Contractors Must Embrace Diversity to Grow Their Business
With the spotlight firmly on the industry’s growing skills shortage and repeated failings to address the gender imbalance, the Building Engineering Services Association urges the sector to focus its attentions on improving its current lack of diversity.
BESA recently reported that just 9% of registered UK engineers are female compared to 18% in Spain and 26% in Sweden, with the UK trailing behind in last place (28/28th) on the EU League table for number of women in engineering.
30% of the staff at world famous engineering consultancy Arup are women, but the company’s board member Dervilla Mitchell said the industry as a whole was facing a crisis. “Lack of women in the industry is exacerbating an already acute talent shortage…creating a social and business problem,” she said.
Around 65% of engineering employers believe a shortage of engineers in the UK is a threat to their business and companies are 15% more likely to perform better if they are gender diverse, according to research carried out by Women’s Engineering Society (WES).
New BESA President Malcom Thomson who has become a WES mentor, highlights the urgent need for more diversity within the industry “The emergence of big data, modern ways of working and rapid advancements of building services technology means the sector desperately needs more talented young people with a greater range of skill sets, recruited from a much wider background to keep up”.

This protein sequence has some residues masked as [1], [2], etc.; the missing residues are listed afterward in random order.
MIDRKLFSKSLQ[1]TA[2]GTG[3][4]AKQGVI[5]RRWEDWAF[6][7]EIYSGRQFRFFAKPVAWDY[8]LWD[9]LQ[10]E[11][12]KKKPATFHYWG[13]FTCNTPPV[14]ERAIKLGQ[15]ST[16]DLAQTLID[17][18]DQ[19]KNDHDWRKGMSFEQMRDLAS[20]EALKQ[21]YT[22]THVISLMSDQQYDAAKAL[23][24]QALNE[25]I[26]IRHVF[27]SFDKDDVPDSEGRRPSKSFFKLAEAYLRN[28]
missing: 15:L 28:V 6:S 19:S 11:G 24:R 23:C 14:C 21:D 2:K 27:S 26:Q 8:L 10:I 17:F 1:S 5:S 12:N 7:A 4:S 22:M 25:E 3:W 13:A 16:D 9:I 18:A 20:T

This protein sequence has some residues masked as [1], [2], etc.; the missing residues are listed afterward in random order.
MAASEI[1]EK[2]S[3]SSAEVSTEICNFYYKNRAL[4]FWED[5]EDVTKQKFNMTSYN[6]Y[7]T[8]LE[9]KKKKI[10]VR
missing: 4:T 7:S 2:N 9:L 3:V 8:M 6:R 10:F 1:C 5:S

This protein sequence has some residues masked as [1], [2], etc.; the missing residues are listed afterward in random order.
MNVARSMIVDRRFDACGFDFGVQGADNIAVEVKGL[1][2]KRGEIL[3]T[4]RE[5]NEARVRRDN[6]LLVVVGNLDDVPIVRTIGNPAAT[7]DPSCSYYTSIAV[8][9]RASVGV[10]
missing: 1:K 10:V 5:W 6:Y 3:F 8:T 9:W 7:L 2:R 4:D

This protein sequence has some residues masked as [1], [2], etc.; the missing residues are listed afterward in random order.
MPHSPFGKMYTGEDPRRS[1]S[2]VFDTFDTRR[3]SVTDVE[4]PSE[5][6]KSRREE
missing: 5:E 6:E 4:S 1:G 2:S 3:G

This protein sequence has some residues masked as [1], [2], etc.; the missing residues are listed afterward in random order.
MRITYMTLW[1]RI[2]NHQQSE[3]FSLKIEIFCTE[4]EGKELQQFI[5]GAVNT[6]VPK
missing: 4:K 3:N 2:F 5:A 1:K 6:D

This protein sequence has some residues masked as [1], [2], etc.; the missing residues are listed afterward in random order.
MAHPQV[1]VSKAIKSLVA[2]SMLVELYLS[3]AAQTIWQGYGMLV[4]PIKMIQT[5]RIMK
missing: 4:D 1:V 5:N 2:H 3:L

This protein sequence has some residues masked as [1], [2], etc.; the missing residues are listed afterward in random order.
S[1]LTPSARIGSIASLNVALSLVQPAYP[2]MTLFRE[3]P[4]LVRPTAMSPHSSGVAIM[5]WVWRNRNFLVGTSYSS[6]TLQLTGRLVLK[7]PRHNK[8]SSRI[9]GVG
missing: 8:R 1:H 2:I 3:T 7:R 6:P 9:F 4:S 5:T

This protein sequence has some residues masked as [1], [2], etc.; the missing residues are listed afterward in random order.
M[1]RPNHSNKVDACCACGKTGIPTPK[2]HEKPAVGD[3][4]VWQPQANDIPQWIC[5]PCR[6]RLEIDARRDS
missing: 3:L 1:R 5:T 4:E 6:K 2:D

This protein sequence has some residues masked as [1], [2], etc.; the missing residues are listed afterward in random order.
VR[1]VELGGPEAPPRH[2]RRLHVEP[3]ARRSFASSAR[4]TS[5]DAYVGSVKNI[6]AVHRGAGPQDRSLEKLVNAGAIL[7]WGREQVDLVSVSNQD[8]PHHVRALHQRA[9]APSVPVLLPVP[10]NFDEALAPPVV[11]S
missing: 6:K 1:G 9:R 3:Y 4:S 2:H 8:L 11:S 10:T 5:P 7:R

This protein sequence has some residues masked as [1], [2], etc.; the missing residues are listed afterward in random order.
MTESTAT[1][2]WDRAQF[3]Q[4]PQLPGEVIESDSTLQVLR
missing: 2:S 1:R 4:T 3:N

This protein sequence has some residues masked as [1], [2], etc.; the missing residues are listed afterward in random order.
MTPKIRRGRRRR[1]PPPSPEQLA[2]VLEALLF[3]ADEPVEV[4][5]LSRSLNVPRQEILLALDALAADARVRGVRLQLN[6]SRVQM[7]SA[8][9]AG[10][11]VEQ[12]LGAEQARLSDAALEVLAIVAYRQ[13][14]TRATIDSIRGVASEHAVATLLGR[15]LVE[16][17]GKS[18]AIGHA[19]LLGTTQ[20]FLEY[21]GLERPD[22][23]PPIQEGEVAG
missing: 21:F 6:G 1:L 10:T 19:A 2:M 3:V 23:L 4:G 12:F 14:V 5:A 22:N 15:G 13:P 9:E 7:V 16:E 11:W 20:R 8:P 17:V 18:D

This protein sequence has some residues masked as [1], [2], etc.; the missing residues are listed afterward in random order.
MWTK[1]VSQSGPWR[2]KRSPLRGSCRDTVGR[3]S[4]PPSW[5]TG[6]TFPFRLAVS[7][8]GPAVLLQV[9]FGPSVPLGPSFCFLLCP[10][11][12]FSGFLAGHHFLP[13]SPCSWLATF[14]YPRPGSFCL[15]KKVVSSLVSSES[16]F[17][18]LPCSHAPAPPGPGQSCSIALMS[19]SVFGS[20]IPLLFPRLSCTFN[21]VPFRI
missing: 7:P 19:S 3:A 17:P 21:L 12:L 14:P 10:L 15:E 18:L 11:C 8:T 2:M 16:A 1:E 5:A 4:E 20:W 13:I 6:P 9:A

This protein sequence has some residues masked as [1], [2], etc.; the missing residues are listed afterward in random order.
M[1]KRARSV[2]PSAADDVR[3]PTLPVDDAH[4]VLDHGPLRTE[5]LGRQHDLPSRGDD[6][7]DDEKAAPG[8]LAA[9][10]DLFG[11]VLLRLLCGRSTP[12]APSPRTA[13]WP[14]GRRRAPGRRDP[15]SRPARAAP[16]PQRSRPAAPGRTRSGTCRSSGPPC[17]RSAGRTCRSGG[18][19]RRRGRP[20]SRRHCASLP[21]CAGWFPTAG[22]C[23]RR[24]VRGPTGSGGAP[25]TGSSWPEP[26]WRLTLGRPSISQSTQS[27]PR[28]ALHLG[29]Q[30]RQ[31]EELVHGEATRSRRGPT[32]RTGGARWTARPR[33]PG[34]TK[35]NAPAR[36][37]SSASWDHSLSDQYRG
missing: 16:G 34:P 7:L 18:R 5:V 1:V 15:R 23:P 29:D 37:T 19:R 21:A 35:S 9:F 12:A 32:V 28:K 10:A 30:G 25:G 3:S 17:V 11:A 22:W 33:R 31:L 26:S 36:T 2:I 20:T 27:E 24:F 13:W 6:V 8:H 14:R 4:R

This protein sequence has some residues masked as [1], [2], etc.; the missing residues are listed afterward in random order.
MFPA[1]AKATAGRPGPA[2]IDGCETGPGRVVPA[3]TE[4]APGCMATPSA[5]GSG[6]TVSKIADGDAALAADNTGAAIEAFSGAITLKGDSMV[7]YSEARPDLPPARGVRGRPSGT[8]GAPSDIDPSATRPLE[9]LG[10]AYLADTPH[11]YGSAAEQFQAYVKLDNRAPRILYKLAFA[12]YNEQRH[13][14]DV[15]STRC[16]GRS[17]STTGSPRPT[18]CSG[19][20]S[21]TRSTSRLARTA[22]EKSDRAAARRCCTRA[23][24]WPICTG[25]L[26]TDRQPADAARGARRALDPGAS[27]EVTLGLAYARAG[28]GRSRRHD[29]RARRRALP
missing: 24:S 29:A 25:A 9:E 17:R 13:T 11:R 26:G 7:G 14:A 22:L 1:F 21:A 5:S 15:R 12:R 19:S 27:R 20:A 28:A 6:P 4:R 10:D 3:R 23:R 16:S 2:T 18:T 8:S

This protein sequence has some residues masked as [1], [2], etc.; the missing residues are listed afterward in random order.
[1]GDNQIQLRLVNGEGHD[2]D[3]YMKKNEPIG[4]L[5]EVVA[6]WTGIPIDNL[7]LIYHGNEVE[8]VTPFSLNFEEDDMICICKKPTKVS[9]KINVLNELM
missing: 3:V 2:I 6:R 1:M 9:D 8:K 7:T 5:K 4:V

Gender is not the only route to diversity however, and more work and support is needed within the industry to embrace other areas including mental health and disabilities.
The Building and Engineering Services Association (BESA) and the Electrical Contactors’ Association (ECA) are joining forces with London South Bank University (LSBU) to host a seminar on 25th October, discussing the range of business benefits contractors can realise by recruiting a workforce from a diverse range of backgrounds.
Presented through a variety of panel discussions, keynotes and case studies, delegates will get advice on supporting workers with disabilities, discover ways to encourage and retain female engineers and take learnings from recent success stories within the industry.
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